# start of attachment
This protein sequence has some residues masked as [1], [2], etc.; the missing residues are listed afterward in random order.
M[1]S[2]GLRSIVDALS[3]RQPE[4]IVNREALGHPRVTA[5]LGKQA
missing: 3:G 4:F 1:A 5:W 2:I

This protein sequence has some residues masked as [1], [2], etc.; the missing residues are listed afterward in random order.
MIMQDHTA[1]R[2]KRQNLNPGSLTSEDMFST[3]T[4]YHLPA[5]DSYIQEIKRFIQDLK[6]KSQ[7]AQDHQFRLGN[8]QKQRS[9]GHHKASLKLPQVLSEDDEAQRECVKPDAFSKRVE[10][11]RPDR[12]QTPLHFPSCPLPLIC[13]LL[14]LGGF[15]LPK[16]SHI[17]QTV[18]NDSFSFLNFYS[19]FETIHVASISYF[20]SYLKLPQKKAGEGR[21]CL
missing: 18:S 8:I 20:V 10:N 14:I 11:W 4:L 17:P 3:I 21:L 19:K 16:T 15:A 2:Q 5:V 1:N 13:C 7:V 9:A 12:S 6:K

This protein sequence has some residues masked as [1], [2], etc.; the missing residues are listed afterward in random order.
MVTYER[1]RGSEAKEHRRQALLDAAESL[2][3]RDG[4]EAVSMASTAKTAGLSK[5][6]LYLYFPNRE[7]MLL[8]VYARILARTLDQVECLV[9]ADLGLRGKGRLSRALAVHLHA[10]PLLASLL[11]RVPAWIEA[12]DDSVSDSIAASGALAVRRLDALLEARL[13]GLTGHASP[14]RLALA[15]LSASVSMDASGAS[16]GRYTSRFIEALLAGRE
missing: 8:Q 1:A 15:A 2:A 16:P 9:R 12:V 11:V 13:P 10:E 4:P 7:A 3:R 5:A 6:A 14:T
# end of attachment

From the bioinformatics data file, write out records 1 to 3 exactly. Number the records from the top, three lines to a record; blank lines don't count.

This protein sequence has some residues masked as [1], [2], etc.; the missing residues are listed afterward in random order.
M[1]S[2]GLRSIVDALS[3]RQPE[4]IVNREALGHPRVTA[5]LGKQA
missing: 3:G 4:F 1:A 5:W 2:I

This protein sequence has some residues masked as [1], [2], etc.; the missing residues are listed afterward in random order.
MIMQDHTA[1]R[2]KRQNLNPGSLTSEDMFST[3]T[4]YHLPA[5]DSYIQEIKRFIQDLK[6]KSQ[7]AQDHQFRLGN[8]QKQRS[9]GHHKASLKLPQVLSEDDEAQRECVKPDAFSKRVE[10][11]RPDR[12]QTPLHFPSCPLPLIC[13]LL[14]LGGF[15]LPK[16]SHI[17]QTV[18]NDSFSFLNFYS[19]FETIHVASISYF[20]SYLKLPQKKAGEGR[21]CL
missing: 18:S 8:I 20:V 10:N 14:I 11:W 4:L 17:P 3:I 21:L 19:K 16:T 15:A 2:Q 5:V 1:N 13:C 7:V 9:A 12:S 6:K

This protein sequence has some residues masked as [1], [2], etc.; the missing residues are listed afterward in random order.
MVTYER[1]RGSEAKEHRRQALLDAAESL[2][3]RDG[4]EAVSMASTAKTAGLSK[5][6]LYLYFPNRE[7]MLL[8]VYARILARTLDQVECLV[9]ADLGLRGKGRLSRALAVHLHA[10]PLLASLL[11]RVPAWIEA[12]DDSVSDSIAASGALAVRRLDALLEARL[13]GLTGHASP[14]RLALA[15]LSASVSMDASGAS[16]GRYTSRFIEALLAGRE
missing: 8:Q 1:A 15:A 2:A 16:P 9:R 12:V 11:V 13:P 10:E 4:P 7:A 3:R 5:A 6:A 14:T